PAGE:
Cigarette smoking is a major risk factor for cardiovascular disease. According to the US Centers for Disease Control and Prevention, smoking increases your risk of developing heart disease and stroke, and increases your chances of having a heart attack. However, there is one misconception about smoking and cardiovascular disease that is false.
The false statement is: “Smoking effects appear to decrease about 10 years after tobacco use…” This statement is false because the damage caused by smoking can be longer lasting and more serious than what may happen in the short-term. As noted by Johns Hopkins Medicine, cigarette smokers are two to four times more likely to get heart disease than nonsmokers, and that risk doubles a person’s chance for stroke and heart attack.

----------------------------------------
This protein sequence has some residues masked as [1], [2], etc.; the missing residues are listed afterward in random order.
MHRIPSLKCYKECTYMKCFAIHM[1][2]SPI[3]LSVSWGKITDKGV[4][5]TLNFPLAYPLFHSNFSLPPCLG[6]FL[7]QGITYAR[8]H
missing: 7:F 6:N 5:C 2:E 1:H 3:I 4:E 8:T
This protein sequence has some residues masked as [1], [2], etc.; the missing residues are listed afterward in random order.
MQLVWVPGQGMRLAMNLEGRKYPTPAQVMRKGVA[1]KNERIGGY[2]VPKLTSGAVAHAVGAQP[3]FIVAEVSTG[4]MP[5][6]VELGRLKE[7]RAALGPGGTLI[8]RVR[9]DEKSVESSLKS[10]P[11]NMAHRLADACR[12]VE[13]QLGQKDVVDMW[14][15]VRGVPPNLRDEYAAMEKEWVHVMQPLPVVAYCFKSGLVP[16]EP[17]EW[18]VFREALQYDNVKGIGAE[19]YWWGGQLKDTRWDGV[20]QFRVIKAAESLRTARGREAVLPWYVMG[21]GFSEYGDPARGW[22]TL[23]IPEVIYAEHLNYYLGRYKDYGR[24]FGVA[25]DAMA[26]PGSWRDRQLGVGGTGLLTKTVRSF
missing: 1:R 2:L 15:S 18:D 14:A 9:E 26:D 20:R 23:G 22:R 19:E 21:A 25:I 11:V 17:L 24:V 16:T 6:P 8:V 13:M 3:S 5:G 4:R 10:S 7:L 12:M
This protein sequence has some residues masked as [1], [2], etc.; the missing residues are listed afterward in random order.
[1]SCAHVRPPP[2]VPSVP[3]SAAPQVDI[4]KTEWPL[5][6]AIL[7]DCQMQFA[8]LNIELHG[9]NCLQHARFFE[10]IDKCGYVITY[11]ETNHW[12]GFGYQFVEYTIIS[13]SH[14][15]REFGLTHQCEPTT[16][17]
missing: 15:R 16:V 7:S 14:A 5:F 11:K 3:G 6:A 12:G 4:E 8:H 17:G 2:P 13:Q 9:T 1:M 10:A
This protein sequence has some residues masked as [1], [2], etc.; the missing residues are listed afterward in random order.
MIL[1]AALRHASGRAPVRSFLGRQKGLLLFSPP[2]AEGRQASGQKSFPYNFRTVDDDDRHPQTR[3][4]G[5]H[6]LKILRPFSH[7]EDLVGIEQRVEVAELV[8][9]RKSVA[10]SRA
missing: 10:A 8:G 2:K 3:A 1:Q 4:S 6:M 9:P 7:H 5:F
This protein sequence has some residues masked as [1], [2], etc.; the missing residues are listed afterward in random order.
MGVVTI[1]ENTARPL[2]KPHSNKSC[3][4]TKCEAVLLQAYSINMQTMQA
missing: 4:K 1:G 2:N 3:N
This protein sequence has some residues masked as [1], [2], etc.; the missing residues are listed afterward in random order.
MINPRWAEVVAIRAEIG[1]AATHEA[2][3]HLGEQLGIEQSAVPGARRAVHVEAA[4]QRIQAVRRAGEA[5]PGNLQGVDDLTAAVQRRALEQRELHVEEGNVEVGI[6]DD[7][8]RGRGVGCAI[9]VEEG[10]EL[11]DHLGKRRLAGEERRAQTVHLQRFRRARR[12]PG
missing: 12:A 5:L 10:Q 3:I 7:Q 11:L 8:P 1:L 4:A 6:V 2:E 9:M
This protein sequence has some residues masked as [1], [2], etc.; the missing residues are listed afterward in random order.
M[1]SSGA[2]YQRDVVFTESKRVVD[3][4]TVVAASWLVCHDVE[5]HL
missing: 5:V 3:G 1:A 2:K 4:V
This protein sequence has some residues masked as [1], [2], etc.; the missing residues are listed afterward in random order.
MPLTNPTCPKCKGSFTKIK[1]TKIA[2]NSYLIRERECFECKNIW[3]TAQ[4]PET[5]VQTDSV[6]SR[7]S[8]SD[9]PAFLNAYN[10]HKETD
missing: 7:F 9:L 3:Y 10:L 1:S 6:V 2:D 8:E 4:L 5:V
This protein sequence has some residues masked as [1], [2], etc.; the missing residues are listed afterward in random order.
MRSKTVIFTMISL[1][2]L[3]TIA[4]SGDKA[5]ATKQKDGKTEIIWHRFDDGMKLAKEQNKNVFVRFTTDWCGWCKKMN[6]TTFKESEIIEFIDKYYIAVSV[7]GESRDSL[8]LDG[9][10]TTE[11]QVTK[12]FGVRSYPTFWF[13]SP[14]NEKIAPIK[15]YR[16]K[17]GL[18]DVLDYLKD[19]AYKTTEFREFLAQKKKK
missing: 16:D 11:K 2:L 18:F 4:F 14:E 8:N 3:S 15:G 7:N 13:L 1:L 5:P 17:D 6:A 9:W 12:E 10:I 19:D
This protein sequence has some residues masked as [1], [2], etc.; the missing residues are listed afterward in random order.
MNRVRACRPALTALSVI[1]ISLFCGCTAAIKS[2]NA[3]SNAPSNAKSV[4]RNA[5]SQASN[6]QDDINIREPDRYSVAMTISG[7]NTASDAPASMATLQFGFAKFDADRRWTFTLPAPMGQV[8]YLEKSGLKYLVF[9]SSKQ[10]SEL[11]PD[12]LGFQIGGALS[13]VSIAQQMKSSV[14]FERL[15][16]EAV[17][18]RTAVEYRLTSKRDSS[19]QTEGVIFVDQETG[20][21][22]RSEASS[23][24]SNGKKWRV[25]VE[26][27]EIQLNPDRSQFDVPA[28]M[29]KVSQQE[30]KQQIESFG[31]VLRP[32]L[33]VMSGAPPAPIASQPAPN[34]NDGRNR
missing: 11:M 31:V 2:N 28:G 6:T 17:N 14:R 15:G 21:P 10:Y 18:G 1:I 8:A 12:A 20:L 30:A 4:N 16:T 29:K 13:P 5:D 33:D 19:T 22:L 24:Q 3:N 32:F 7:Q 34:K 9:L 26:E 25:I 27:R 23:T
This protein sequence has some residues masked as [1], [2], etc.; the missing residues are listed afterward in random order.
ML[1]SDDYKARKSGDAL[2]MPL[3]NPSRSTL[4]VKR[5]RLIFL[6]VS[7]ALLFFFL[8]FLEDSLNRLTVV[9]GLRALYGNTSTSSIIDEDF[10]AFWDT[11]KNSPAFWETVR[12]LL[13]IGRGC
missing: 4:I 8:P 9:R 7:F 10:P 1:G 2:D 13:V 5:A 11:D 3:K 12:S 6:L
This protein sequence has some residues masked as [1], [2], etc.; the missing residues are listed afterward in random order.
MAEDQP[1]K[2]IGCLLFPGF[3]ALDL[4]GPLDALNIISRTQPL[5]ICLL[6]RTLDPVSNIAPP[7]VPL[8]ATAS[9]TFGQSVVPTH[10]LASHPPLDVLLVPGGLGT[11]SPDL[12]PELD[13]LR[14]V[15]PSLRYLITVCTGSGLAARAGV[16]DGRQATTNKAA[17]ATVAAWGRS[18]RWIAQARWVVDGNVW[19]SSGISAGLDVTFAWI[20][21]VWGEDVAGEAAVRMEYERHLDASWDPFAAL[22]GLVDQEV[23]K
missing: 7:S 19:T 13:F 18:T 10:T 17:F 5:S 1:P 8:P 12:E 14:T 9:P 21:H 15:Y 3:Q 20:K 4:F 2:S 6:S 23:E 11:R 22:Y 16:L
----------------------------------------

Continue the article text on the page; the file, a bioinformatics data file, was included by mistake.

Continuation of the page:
Smoking also takes a toll on the blood vessels, which can cause other health conditions such as peripheral vascular disease (PVD) or chronic obstructive pulmonary disease (COPD). Furthermore, smoking increases the risk of sudden cardiac death and worsens existing heart conditions. Therefore, it is important to note that the effects of smoking on cardiovascular health can be long-lasting and potentially irreversible.
In summary, smoking is a major risk factor for cardiovascular disease and can have serious health consequences that can last longer than 10 years. Quitting smoking is the best way to reduce the risk of developing cardiovascular disease. Those who quit smoking can reduce their risk of heart attack and stroke by 50% within one year.